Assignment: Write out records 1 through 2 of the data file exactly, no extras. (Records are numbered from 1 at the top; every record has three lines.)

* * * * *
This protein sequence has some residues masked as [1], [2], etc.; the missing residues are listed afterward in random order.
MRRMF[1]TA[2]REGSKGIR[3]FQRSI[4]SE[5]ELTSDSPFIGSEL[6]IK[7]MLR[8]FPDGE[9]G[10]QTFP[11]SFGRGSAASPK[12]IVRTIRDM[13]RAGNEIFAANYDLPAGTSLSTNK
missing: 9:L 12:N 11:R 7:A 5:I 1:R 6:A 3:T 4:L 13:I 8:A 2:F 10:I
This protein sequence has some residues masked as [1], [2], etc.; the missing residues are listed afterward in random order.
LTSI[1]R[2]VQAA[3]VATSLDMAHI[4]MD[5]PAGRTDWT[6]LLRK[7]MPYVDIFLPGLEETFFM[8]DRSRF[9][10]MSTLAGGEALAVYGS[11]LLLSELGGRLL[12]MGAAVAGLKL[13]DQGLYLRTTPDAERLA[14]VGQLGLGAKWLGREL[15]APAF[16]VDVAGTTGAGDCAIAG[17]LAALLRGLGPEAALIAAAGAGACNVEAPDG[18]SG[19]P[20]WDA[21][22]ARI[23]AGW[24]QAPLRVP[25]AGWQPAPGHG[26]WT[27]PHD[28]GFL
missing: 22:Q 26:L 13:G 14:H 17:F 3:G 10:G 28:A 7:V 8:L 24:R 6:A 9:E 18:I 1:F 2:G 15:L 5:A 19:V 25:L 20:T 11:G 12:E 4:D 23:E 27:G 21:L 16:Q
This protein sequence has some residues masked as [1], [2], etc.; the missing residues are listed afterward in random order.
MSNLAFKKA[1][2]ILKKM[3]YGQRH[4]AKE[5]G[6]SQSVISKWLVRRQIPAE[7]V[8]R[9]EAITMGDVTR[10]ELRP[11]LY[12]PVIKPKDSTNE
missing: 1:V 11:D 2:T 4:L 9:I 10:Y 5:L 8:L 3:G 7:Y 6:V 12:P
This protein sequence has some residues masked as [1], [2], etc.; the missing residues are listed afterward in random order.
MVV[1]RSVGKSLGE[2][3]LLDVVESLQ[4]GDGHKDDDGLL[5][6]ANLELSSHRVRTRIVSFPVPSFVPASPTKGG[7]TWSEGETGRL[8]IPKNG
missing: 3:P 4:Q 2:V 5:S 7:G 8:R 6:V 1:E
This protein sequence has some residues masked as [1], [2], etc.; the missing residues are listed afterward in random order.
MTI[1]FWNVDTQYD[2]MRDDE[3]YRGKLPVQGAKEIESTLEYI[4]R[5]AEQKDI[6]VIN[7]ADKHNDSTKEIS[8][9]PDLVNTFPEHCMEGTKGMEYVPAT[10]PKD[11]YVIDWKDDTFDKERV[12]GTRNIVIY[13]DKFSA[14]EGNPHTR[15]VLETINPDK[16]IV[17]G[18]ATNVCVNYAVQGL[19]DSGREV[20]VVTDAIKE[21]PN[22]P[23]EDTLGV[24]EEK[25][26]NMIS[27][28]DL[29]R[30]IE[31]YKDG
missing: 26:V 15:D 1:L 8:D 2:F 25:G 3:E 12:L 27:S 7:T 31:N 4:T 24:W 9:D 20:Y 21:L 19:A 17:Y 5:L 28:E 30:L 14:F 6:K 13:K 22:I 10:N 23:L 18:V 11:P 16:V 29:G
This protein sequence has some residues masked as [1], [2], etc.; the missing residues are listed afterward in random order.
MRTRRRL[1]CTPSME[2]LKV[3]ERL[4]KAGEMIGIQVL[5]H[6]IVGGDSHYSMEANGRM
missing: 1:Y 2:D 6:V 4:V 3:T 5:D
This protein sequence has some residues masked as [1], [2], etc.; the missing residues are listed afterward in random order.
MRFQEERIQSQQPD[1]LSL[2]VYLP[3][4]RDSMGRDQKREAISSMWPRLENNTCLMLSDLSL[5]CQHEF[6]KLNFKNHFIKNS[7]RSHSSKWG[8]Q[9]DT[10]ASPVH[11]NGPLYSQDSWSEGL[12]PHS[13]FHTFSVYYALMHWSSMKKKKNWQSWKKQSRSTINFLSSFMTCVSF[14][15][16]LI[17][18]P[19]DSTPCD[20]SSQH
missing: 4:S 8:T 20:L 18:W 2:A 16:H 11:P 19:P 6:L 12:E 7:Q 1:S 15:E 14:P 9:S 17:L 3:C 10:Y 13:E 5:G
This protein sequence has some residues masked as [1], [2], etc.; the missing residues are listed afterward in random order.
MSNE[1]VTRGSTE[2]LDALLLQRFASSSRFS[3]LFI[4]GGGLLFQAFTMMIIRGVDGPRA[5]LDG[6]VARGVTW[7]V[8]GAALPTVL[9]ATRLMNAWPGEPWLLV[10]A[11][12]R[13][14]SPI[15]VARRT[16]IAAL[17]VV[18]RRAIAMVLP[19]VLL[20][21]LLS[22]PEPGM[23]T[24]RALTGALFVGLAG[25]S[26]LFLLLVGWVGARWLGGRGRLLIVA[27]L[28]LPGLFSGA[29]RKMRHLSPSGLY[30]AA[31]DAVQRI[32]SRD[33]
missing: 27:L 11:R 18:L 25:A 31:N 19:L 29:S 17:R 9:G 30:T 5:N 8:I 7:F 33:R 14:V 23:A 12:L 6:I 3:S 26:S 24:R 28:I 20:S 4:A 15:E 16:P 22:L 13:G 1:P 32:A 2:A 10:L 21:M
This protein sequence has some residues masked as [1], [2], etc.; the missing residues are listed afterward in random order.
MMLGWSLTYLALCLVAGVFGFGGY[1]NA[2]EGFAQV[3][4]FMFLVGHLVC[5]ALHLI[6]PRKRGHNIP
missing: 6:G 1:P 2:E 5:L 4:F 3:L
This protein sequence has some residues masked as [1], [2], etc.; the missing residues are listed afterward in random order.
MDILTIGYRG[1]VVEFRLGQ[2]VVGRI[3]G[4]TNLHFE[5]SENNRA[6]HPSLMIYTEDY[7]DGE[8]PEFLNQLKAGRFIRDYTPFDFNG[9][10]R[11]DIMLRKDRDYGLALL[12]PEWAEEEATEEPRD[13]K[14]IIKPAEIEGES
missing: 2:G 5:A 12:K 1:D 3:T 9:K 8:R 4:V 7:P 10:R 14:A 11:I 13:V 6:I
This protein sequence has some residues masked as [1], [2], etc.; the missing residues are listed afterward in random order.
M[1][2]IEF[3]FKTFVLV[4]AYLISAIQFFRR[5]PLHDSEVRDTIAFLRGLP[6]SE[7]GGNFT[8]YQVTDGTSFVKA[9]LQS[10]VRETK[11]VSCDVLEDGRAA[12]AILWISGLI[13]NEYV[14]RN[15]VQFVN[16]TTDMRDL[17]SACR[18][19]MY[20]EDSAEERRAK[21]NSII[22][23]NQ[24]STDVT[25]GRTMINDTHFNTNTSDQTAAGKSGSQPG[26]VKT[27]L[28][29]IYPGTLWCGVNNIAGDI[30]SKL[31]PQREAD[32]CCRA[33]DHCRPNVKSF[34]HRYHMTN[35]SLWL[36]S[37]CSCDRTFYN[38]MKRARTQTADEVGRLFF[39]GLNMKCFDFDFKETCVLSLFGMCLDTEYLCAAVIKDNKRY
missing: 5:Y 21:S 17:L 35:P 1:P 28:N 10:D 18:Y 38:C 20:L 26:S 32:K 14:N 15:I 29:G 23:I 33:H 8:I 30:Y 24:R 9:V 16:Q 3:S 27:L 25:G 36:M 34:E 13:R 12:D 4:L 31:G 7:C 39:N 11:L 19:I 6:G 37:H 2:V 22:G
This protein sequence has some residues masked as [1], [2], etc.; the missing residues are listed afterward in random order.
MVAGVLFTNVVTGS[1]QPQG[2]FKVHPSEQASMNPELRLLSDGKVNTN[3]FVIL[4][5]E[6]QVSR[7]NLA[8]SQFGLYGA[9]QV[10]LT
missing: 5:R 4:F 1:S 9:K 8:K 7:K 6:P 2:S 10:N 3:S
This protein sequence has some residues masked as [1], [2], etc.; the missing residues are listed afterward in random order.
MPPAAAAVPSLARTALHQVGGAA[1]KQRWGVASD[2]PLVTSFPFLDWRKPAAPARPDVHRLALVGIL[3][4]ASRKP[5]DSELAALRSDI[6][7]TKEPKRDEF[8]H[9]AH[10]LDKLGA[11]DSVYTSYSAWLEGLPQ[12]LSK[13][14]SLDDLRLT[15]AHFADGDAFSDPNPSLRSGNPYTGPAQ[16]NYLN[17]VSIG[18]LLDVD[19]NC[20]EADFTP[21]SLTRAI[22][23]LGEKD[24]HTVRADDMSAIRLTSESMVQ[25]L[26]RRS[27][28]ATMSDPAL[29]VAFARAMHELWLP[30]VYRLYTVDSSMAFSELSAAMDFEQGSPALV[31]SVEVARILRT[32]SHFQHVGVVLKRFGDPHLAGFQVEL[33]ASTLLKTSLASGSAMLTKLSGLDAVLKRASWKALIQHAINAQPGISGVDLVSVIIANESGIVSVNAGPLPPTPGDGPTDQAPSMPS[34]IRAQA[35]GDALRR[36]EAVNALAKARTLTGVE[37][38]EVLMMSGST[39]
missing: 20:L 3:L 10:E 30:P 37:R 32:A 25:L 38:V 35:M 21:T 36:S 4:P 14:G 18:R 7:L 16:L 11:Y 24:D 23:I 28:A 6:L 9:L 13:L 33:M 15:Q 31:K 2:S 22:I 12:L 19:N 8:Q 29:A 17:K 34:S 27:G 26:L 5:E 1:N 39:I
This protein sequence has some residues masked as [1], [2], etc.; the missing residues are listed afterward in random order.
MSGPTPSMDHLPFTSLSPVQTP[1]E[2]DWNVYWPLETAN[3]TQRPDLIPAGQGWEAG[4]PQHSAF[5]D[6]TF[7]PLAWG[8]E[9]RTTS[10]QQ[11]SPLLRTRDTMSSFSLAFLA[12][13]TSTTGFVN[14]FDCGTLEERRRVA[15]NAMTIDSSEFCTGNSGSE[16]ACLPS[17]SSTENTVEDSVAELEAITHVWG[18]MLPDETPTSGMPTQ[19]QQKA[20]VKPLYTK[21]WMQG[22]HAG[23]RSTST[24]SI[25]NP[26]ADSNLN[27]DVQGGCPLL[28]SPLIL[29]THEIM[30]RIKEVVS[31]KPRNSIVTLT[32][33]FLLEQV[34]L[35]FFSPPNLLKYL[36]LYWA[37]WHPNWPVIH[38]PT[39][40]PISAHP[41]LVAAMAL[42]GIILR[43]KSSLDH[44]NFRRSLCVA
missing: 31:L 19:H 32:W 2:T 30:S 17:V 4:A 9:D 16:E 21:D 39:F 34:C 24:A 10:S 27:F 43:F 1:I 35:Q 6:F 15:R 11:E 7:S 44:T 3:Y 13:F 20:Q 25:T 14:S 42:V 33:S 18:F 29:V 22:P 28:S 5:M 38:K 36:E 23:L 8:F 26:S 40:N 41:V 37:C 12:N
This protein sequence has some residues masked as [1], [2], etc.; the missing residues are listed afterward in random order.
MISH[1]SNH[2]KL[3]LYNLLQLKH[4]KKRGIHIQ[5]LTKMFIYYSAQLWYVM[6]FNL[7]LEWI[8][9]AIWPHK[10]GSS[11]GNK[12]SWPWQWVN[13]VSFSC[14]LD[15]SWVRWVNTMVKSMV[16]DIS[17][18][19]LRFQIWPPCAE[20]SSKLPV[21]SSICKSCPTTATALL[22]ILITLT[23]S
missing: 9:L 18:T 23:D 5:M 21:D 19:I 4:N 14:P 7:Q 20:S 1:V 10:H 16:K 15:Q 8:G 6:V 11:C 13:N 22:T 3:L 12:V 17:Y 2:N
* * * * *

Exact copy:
This protein sequence has some residues masked as [1], [2], etc.; the missing residues are listed afterward in random order.
MRRMF[1]TA[2]REGSKGIR[3]FQRSI[4]SE[5]ELTSDSPFIGSEL[6]IK[7]MLR[8]FPDGE[9]G[10]QTFP[11]SFGRGSAASPK[12]IVRTIRDM[13]RAGNEIFAANYDLPAGTSLSTNK
missing: 9:L 12:N 11:R 7:A 5:I 1:R 6:A 3:T 4:L 13:I 8:A 2:F 10:I
This protein sequence has some residues masked as [1], [2], etc.; the missing residues are listed afterward in random order.
LTSI[1]R[2]VQAA[3]VATSLDMAHI[4]MD[5]PAGRTDWT[6]LLRK[7]MPYVDIFLPGLEETFFM[8]DRSRF[9][10]MSTLAGGEALAVYGS[11]LLLSELGGRLL[12]MGAAVAGLKL[13]DQGLYLRTTPDAERLA[14]VGQLGLGAKWLGREL[15]APAF[16]VDVAGTTGAGDCAIAG[17]LAALLRGLGPEAALIAAAGAGACNVEAPDG[18]SG[19]P[20]WDA[21][22]ARI[23]AGW[24]QAPLRVP[25]AGWQPAPGHG[26]WT[27]PHD[28]GFL
missing: 22:Q 26:L 13:G 14:H 17:F 3:G 10:G 28:A 7:V 8:L 24:R 6:A 9:E 18:I 1:F 2:G 15:L 5:A 19:V 25:L 20:T 11:G 12:E 4:D 23:E 27:G 21:L 16:Q